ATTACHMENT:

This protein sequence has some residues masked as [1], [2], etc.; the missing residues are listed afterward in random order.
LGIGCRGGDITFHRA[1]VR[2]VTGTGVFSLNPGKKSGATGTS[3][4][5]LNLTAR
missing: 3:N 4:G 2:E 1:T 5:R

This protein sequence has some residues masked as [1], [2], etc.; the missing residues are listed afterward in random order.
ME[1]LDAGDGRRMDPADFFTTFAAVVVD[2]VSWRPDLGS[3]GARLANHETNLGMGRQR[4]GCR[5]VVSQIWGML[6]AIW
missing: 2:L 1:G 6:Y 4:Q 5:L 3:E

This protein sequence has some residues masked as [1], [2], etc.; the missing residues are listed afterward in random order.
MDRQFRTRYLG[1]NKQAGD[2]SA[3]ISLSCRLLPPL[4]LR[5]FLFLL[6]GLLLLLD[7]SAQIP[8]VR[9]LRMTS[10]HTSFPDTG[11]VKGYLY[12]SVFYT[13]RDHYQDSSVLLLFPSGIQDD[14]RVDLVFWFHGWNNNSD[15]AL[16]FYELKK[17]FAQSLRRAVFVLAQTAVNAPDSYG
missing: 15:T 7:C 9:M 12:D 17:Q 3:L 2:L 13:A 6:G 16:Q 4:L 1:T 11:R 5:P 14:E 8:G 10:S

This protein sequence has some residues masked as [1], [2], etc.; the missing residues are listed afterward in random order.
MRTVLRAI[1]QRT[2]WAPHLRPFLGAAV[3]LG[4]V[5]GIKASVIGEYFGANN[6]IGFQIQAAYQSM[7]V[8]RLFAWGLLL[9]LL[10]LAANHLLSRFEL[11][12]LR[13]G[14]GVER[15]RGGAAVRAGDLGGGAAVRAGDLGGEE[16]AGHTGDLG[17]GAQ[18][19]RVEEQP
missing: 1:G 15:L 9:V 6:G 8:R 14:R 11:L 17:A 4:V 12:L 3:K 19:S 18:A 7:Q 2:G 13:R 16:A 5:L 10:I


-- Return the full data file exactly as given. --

This protein sequence has some residues masked as [1], [2], etc.; the missing residues are listed afterward in random order.
LGIGCRGGDITFHRA[1]VR[2]VTGTGVFSLNPGKKSGATGTS[3][4][5]LNLTAR
missing: 3:N 4:G 2:E 1:T 5:R

This protein sequence has some residues masked as [1], [2], etc.; the missing residues are listed afterward in random order.
ME[1]LDAGDGRRMDPADFFTTFAAVVVD[2]VSWRPDLGS[3]GARLANHETNLGMGRQR[4]GCR[5]VVSQIWGML[6]AIW
missing: 2:L 1:G 6:Y 4:Q 5:L 3:E

This protein sequence has some residues masked as [1], [2], etc.; the missing residues are listed afterward in random order.
MDRQFRTRYLG[1]NKQAGD[2]SA[3]ISLSCRLLPPL[4]LR[5]FLFLL[6]GLLLLLD[7]SAQIP[8]VR[9]LRMTS[10]HTSFPDTG[11]VKGYLY[12]SVFYT[13]RDHYQDSSVLLLFPSGIQDD[14]RVDLVFWFHGWNNNSD[15]AL[16]FYELKK[17]FAQSLRRAVFVLAQTAVNAPDSYG
missing: 15:T 7:C 9:M 12:D 17:Q 3:L 2:L 13:A 6:G 16:Q 4:L 1:T 11:R 5:P 14:E 8:G 10:S

This protein sequence has some residues masked as [1], [2], etc.; the missing residues are listed afterward in random order.
MRTVLRAI[1]QRT[2]WAPHLRPFLGAAV[3]LG[4]V[5]GIKASVIGEYFGANN[6]IGFQIQAAYQSM[7]V[8]RLFAWGLLL[9]LL[10]LAANHLLSRFEL[11][12]LR[13]G[14]GVER[15]RGGAAVRAGDLGGGAAVRAGDLGGEE[16]AGHTGDLG[17]GAQ[18][19]RVEEQP
missing: 1:G 15:L 9:V 6:G 8:R 14:R 11:L 17:A 4:V 12:L 3:K 19:S 18:A 7:Q 2:G 13:R 16:A 5:L 10:I